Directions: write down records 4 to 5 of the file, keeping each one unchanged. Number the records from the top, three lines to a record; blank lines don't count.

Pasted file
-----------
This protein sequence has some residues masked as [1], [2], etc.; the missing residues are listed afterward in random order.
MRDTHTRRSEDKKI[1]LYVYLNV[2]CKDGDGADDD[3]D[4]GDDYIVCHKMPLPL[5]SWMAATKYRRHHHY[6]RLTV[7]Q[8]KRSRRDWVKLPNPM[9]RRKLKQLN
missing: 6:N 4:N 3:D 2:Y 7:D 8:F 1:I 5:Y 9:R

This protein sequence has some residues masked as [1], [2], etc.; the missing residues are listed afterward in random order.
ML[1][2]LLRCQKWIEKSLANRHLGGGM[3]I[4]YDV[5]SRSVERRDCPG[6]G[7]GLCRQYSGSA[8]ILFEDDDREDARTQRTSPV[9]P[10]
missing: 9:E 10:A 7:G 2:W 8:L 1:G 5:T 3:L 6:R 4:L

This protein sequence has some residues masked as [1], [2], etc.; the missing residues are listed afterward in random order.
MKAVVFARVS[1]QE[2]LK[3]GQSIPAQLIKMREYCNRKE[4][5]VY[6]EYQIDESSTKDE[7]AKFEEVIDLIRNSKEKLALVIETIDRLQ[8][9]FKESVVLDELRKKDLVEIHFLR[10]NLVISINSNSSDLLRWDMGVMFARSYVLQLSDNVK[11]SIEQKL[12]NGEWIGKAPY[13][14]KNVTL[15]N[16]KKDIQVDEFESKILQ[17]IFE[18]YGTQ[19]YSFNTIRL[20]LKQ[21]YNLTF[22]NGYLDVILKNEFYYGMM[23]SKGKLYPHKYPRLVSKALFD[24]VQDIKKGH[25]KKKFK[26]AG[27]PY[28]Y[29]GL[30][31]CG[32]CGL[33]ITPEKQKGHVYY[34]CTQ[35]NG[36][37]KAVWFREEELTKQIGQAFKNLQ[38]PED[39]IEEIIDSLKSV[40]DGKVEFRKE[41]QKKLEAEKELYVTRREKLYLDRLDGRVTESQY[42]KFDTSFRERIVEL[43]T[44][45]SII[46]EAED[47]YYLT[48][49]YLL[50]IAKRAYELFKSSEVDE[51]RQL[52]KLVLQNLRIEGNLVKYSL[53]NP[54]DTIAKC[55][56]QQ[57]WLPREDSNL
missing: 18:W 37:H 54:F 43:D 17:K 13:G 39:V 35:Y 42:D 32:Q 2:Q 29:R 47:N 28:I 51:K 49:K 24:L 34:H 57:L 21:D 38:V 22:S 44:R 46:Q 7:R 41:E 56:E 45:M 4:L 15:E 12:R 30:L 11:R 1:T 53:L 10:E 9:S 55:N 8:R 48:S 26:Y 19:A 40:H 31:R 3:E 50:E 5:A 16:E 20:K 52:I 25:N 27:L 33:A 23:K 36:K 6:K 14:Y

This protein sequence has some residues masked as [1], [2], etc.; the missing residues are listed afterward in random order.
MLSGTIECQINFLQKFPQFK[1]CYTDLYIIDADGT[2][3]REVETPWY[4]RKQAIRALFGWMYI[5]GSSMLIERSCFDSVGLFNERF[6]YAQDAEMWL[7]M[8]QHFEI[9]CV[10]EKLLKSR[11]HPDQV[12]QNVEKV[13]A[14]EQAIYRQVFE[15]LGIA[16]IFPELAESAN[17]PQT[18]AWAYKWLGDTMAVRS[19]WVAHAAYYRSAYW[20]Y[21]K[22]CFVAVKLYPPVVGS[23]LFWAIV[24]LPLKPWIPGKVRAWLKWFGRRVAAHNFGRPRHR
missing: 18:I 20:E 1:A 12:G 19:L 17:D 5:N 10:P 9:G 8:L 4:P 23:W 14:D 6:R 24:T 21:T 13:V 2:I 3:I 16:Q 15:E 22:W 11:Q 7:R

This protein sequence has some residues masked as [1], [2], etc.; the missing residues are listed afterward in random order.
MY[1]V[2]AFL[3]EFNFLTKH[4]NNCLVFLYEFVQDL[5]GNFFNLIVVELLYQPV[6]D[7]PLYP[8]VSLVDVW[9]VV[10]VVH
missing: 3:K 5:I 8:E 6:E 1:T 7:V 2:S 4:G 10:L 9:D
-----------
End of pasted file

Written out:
This protein sequence has some residues masked as [1], [2], etc.; the missing residues are listed afterward in random order.
MLSGTIECQINFLQKFPQFK[1]CYTDLYIIDADGT[2][3]REVETPWY[4]RKQAIRALFGWMYI[5]GSSMLIERSCFDSVGLFNERF[6]YAQDAEMWL[7]M[8]QHFEI[9]CV[10]EKLLKSR[11]HPDQV[12]QNVEKV[13]A[14]EQAIYRQVFE[15]LGIA[16]IFPELAESAN[17]PQT[18]AWAYKWLGDTMAVRS[19]WVAHAAYYRSAYW[20]Y[21]K[22]CFVAVKLYPPVVGS[23]LFWAIV[24]LPLKPWIPGKVRAWLKWFGRRVAAHNFGRPRHR
missing: 18:I 20:E 1:A 12:G 19:L 17:D 5:N 10:P 9:G 8:L 4:P 23:W 14:D 6:R 24:T 21:T 13:V 2:I 3:I 16:Q 15:E 22:W 11:Q 7:R

This protein sequence has some residues masked as [1], [2], etc.; the missing residues are listed afterward in random order.
MY[1]V[2]AFL[3]EFNFLTKH[4]NNCLVFLYEFVQDL[5]GNFFNLIVVELLYQPV[6]D[7]PLYP[8]VSLVDVW[9]VV[10]VVH
missing: 3:K 5:I 8:E 6:E 1:T 7:V 2:S 4:G 10:L 9:D